This was a page-turner, and I do recommend checking it out if this type of read appeals to you. I loved it! Personally, I love almost anything with a creature on the loose, especially when said creature gets to rampage in a modern-day setting.

I can’t say, however, that I have any desire to meet Krampus in the flesh. Fiction and folklore is much more preferable.

What about you? Have you ever heard of this “Christmas Devil” before, or is he new to you, too?

21 thoughts on “Mythical Monday: Krampus, the Christmas Devil by Mae Clair

  1. This Krampus character is a pagan addition to the Christian St. Nicholas day, a fusion of beliefs. While St. Nicholas is a gentle character offering children rewards for their good behavior and only leaving a stick in their boots if they were naughty, Krampus is something resembling more the American Halloween. It seems the gore and scary is so attractive to people around the world. We are in Europe but don’t share, for the moment, the Krampus bizarre festivity. Like you, I wouldn’t like to meet Krampus. After all, I wasn’t naughty.
    Thank you for the post and best of luck with today’s conference!

    Liked by 1 person

    • Hi, Carmen, I’m home from the conference and relaxing now. When I wrote this post I wondered if you would be familiar with the legend. I can’t imagine sharing in these bizarre festivities and am glad to hear you don’t. At the same time it’s interesting to know these legends existed and were embraced in many parts of the world. I much prefer the ” good will” of Christmas!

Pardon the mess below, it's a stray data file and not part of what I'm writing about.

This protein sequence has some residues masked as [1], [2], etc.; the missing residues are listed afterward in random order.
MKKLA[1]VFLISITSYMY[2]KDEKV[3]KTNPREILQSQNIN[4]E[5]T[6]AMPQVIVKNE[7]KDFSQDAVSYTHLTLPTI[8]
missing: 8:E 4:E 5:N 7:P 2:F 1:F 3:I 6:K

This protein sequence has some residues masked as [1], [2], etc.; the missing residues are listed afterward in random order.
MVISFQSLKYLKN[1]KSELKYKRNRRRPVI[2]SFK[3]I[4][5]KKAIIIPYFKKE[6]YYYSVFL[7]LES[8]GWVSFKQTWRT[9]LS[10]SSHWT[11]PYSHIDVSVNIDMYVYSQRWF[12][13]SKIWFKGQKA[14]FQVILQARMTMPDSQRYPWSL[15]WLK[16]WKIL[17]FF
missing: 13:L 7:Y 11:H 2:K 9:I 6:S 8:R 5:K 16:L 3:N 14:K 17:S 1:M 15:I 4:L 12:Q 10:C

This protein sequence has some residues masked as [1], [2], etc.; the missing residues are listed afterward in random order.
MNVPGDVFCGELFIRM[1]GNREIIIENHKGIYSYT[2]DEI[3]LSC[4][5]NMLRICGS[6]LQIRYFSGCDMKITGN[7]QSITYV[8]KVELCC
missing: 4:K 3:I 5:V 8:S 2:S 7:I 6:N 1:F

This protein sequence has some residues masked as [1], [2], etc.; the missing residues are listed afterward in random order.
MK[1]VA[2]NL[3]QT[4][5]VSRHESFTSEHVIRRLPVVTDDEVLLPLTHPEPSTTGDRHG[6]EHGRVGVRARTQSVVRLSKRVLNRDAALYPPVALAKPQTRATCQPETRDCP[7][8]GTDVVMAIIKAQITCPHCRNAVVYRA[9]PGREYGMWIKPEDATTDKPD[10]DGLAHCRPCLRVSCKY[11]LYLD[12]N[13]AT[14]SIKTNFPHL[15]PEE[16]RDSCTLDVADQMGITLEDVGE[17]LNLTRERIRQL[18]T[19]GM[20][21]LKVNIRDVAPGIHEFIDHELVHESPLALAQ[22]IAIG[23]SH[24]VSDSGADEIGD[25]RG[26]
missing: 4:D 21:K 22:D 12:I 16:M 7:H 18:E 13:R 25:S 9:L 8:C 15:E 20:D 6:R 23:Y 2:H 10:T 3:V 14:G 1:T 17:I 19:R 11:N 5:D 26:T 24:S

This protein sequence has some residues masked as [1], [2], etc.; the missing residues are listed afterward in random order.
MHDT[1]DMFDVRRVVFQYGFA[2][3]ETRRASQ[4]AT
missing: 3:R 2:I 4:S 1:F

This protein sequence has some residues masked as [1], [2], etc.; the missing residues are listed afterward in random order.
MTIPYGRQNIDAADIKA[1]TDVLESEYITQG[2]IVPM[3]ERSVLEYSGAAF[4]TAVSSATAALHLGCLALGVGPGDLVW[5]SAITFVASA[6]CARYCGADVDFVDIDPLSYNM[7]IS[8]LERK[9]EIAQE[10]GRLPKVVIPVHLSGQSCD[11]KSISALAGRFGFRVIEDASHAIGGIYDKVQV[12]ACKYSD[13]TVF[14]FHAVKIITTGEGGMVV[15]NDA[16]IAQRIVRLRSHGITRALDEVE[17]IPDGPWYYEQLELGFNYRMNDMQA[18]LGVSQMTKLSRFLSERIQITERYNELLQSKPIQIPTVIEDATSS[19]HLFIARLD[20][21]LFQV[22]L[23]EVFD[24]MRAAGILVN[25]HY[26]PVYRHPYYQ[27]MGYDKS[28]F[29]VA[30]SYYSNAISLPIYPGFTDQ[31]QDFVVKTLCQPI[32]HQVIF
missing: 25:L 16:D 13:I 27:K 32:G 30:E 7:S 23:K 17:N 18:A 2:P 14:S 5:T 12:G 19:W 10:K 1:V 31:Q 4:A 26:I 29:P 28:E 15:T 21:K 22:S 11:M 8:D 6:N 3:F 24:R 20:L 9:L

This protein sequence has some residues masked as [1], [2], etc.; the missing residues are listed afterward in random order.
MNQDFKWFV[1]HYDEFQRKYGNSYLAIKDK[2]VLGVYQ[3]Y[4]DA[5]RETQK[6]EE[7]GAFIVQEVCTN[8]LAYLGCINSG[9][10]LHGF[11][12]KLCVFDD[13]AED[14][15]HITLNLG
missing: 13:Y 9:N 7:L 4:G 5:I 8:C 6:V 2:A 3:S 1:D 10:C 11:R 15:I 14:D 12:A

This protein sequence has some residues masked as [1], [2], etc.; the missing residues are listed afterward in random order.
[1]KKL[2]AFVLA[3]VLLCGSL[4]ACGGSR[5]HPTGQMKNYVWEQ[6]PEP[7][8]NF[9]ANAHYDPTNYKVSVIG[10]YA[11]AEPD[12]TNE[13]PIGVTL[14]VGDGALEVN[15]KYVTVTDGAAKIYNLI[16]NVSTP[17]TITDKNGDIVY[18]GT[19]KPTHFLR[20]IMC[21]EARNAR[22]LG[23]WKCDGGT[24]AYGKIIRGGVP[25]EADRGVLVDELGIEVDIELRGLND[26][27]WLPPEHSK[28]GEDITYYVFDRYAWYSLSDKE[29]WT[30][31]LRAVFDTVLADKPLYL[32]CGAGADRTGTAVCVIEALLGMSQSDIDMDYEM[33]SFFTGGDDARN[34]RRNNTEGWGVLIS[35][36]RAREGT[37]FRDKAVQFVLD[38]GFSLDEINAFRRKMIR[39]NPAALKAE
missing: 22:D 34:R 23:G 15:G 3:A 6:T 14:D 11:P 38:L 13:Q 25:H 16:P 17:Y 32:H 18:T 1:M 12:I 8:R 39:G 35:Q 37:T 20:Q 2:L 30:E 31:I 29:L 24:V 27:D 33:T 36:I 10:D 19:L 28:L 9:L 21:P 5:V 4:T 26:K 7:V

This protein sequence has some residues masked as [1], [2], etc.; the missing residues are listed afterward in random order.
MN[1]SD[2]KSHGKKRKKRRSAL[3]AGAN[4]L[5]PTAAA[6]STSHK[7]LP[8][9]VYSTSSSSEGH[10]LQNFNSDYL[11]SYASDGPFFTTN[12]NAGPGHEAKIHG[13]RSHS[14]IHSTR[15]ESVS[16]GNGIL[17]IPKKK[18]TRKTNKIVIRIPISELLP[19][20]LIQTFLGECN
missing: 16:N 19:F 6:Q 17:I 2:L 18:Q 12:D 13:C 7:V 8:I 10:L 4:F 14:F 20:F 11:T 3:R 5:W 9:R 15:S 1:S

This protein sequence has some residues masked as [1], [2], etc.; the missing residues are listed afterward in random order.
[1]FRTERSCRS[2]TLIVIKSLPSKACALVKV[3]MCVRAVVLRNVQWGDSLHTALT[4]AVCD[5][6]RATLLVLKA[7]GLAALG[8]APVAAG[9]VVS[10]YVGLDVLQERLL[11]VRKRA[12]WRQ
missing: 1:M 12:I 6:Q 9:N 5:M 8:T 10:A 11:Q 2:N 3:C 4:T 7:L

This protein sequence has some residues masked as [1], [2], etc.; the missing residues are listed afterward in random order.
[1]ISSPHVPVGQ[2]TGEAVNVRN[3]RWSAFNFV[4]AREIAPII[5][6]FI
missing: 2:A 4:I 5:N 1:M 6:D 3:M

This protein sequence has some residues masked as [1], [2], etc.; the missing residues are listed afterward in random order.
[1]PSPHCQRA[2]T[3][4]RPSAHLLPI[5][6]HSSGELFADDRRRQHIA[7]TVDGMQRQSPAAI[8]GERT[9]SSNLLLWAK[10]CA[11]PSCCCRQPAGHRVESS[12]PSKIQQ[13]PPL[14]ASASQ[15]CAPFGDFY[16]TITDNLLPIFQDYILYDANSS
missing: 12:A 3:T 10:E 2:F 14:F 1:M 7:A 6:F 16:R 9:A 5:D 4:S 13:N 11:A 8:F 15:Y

• The tech conference was geared toward real estate, but I brought home several ideas I can also employ as an author. It’s amazing how much both of my careers cross in relation to marketing techniques. 🙂

      Isn’t the cover for The Dark Servant awesome? It’s chilling and intriguing at the same time. Such a creepy legend but the author did a great job of turning it into a riveting story.


    • Hi, Alicia. It’s always so nice to have you drop by. The tech conference was pretty good (minus the building evacuation…short interlude, LOL). I’m with you on being a good girl. Whew! So glad Krampus won’t come calling.


  2. I’d not heard of Krampus here in the UK. Naughty children here are sometimes told Santa will only leave them coal and soot and no gifts. I think that’s bad enough. The Krampus character is a scary nightmare. The Dark Servant sounds like a good read.